The normal course of the disease varies with the dose and the mushroom species eaten. Each poisonous species contains one or more toxic compounds which are unique to few other species. Therefore, cases of mushroom poisonings generally do not resembles each other unless they are caused by the same or very closely related mushroom species. Almost all mushroom poisonings may be grouped in one of the categories outlined above.
Several mushroom species, including the Death Cap or Destroying Angel (Amanita phalloides, A. virosa), the Fool's Mushroom (A. verna) and several of their relatives, along with the Autumn Skullcap (Galerina autumnalis) and some of its relatives, produce a family of cyclic octapeptides called amanitins. Poisoning by the amanitins is characterized by a long latent period (range 6-48 hours, average 6-15 hours) during which the patient shows no symptoms. Symptoms appear at the end of the latent period in the form of sudden, severe seizures of abdominal pain, persistent vomiting and watery diarrhea, extreme thirst, and lack of urine production. If this early phase is survived, the patient may appear to recover for a short time, but this period will generally be followed by a rapid and severe loss of strength, prostration, and pain-caused restlessness. Death in 50-90% of the cases from progressive and irreversible liver, kidney, cardiac, and skeletal muscle damage may follow within 48 hours (large dose), but the disease more typically lasts 6 to 8 days in adults and 4 to 6 days in children. Two or three days after the onset of the later phase, jaundice, cyanosis, and coldness of the skin occur. Death usually follows a period of coma and occasionally convulsions. If recovery occurs, it generally requires at least a month and is accompanied by enlargement of the liver. Autopsy will usually reveal fatty degeneration and necrosis of the liver and kidney.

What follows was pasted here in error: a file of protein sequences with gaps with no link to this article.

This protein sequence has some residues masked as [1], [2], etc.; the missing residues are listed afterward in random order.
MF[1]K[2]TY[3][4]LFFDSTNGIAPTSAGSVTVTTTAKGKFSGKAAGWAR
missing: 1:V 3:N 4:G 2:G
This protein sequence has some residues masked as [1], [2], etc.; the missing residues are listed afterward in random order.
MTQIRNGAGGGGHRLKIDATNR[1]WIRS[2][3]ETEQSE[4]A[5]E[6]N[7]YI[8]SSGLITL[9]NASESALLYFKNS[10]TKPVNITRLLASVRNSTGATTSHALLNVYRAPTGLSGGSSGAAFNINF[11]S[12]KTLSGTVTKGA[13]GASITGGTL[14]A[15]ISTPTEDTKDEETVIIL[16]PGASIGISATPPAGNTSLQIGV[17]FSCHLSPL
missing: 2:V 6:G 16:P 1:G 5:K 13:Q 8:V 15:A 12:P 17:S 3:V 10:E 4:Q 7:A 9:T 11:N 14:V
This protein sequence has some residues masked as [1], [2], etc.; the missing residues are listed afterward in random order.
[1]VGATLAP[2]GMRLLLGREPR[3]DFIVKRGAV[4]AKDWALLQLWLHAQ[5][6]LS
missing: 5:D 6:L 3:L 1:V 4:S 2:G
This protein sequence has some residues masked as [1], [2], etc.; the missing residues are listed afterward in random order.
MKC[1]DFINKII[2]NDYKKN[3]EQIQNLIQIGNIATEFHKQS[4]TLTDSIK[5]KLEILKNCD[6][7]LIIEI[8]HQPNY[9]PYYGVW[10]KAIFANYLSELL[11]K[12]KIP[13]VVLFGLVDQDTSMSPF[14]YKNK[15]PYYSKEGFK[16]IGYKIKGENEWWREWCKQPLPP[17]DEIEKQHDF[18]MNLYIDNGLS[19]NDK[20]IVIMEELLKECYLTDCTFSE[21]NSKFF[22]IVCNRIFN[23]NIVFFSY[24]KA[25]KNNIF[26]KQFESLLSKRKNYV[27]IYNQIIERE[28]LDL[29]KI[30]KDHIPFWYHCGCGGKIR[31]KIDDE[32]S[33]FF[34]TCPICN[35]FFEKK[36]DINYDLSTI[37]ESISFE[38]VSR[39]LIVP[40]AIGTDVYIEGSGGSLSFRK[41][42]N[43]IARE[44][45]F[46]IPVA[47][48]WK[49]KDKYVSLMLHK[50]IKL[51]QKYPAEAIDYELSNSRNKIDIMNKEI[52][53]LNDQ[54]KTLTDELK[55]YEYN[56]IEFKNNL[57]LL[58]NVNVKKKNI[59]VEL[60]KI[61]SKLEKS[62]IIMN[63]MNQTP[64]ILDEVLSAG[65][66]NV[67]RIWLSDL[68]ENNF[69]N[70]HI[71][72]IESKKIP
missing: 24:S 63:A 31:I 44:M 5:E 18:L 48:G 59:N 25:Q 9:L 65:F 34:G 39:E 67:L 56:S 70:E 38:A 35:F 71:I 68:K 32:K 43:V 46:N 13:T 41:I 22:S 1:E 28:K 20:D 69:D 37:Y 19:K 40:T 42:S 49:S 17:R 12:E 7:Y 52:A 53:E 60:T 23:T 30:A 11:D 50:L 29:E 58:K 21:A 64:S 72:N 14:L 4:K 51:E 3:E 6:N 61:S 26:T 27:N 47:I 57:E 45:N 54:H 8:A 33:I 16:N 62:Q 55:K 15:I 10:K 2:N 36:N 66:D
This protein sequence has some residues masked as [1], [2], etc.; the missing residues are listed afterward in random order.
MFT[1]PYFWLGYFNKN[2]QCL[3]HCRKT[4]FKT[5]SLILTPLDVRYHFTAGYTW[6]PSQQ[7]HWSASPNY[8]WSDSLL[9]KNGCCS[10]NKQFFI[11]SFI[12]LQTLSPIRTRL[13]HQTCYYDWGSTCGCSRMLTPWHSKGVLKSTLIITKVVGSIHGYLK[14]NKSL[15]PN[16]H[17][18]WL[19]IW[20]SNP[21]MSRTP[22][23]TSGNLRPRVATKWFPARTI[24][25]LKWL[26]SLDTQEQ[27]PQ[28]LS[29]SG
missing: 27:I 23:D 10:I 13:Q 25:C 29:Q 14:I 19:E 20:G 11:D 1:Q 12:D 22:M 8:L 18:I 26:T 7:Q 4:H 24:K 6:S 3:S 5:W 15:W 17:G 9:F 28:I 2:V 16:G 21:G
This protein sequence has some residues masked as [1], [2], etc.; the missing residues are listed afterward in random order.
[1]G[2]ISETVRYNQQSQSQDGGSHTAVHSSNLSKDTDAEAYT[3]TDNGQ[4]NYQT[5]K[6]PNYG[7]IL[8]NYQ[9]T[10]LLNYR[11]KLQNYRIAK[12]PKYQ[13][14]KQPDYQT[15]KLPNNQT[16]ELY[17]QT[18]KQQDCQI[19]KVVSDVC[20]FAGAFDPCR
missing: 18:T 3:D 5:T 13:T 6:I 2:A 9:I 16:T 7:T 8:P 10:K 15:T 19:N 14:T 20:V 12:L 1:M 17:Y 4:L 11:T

Certain species of False Morel (Gyromitra esculenta and G. gigas) contain the protoplasmic poison gyromitrin, a volatile hydrazine derivative. Poisoning by this toxin superficially resembles Amanita poisoning but is less severe. There is generally a latent period of 6 - 10 hours after ingestion during which no symptoms are evident, followed by sudden onset of abdominal discomfort (a feeling of fullness), severe headache, vomiting, and sometimes diarrhea. The toxin affects primarily the liver, but there are additional disturbances to blood cells and the central nervous system. The mortality rate is relatively low (2-4%). Poisonings with symptoms almost identical to those produced by Gyromitra have also been reported after ingestion of the Early False Morel (Verpa bohemica). The toxin is presumed to be related to gyromitrin but has not yet been identified.